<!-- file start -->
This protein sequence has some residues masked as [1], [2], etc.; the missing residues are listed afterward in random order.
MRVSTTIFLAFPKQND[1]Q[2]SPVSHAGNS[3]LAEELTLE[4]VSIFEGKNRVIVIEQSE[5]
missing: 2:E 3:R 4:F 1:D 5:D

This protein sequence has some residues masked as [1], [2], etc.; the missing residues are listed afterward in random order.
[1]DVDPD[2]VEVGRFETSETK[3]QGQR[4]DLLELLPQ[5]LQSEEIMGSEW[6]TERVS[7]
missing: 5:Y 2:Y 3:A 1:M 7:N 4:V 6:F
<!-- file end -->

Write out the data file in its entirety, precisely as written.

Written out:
This protein sequence has some residues masked as [1], [2], etc.; the missing residues are listed afterward in random order.
MRVSTTIFLAFPKQND[1]Q[2]SPVSHAGNS[3]LAEELTLE[4]VSIFEGKNRVIVIEQSE[5]
missing: 2:E 3:R 4:F 1:D 5:D

This protein sequence has some residues masked as [1], [2], etc.; the missing residues are listed afterward in random order.
[1]DVDPD[2]VEVGRFETSETK[3]QGQR[4]DLLELLPQ[5]LQSEEIMGSEW[6]TERVS[7]
missing: 5:Y 2:Y 3:A 1:M 7:N 4:V 6:F